Getting Your Financial House In Order
The beginning of the year presents an opportunity to review your financial situation and evaluate what changes you should consider making in the new year. Year-end statements for 2021 also are becoming available, so reviewing your financial situation is especially timely.
Following are some of the major categories and tasks we are recommending for clients to get their financial houses in order.
Budgeting and Cybersecurity
Monitor credit card spending.
Most of us do not go through the formal process of preparing a budget, but you can do a few things to monitor your spending. Most credit card companies produce an annual report of amounts you spent on their cards. This report provides an opportunity to review expenses incurred during the year and identify some that may be eliminated, like streaming services or monthly app fees you no longer need.
Request and monitor your credit report.
Also, it is more important than ever to protect yourself from identity theft by checking your credit report regularly to ensure that you catch and correct inaccuracies and identify any activity by which someone is trying to obtain credit using your name. The three major reporting agencies — Experian, Equifax, and Transunion — are all required to provide consumers, upon request, a free copy of their credit report once every year. You can request your information by visiting annualcreditreport.com.
Audit and change your account passwords.
You can further reduce the possibility of identity theft by changing passwords regularly and using effective passwords (upper and lowercase letters, numbers, and symbols). Also, consider using multifactor authentication, at least for your financial accounts, as an extra layer of security. With multifactor authentication, you will enter a one-time security code sent to your mobile or other devices after entering your password.
You may also want to consider enrolling in an identity theft protection plan. Typically these plans charge a small monthly fee, but they will notify you of suspicious activity and may reimburse you for losses.
Monitor performance and reassess your risk tolerance — rebalance as needed. Avoid utilizing emergency funds in this move.
Most of the returns on your investments are based on how they are allocated between various asset classes such as stocks (equities), bonds, cash, etc. Rebalancing your portfolio regularly is essential to keep the allocation in line with your target portfolio (see example below).
Let’s say you decided on a 70% equity/30% bond split. With the performance of the stock market last year (using the S&P 500, which returned 28.71%) and the bond market (using the Bloomberg U.S. Aggregate Bond Index, which had a 1.54% return), your allocation at the end of the year would be approximately 75.3% equities and 24.7% bonds, indicating you should rebalance some of the equities into bonds to get back to your target 70/30 split.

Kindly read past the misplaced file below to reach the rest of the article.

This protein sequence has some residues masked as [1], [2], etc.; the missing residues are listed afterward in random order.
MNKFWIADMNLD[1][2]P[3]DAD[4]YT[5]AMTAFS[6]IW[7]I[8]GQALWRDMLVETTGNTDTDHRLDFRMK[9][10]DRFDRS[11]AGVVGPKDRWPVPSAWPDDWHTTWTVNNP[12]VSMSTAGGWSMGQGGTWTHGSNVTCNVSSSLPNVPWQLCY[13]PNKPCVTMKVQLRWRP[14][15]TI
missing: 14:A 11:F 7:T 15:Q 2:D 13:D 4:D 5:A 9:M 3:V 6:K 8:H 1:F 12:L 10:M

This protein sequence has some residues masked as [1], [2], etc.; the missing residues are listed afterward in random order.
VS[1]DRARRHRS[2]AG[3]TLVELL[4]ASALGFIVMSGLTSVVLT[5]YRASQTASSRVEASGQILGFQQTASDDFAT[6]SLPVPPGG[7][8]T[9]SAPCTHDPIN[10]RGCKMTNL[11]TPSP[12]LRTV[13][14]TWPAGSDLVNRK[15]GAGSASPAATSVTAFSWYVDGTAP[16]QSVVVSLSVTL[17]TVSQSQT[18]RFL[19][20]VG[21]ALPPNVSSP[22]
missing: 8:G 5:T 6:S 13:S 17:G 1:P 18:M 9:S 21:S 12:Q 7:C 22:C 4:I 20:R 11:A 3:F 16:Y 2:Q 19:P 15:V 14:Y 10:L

Regular rebalancing has the added benefit of selling asset classes at a higher price and buying others at a lower price.
Certain assets like your emergency fund for times when the primary earner might be between jobs or unexpected expenses should not be part of the rebalancing process. Typically that fund has three to six months of your expenses, which should be in savings accounts.
Individuals tend to save three months of expenses if they:
- Have a stable job
- Have a newer vehicle
- Have few or no children
- Don’t have a lot of debt
Individuals tend to save six months of expenses if they:
- Cannot easily find a job if they lose their current one
- Have several dependents
- Own a home
- Have a lot of debt
Leverage salary increases or year-end bonuses to make a retirement contribution.
If you received a salary increase or year-end bonus, it’s an excellent time to determine if you can use some of the additional income to contribute to your retirement. If you have a 401(k), look at how much your employer matches and bring your contribution level up to that point to ensure you are not leaving money on the table. For example, suppose your employer matches the first 6% of your contributions, and you are contributing only 2%. In that case, you are missing out on 4% of your pay going into a retirement account tax-deferred.
Consider opening Roth IRAs.
But what if you have contributed the maximum amount to your 401(k) and would like to contribute more to a retirement account? Funding a Roth IRA does not provide a current tax benefit, but earnings build tax-free, so they are not taxed when distributions are made in retirement.
Unfortunately, in 2022, the amount a single taxpayer can contribute to a Roth IRA begins getting phased out when adjusted gross income exceeds $129,000 and is fully phased out at $144,000. The range is $204,000 to $214,000 for those married filing jointly.
Explore using a Backdoor Roth IRA strategy.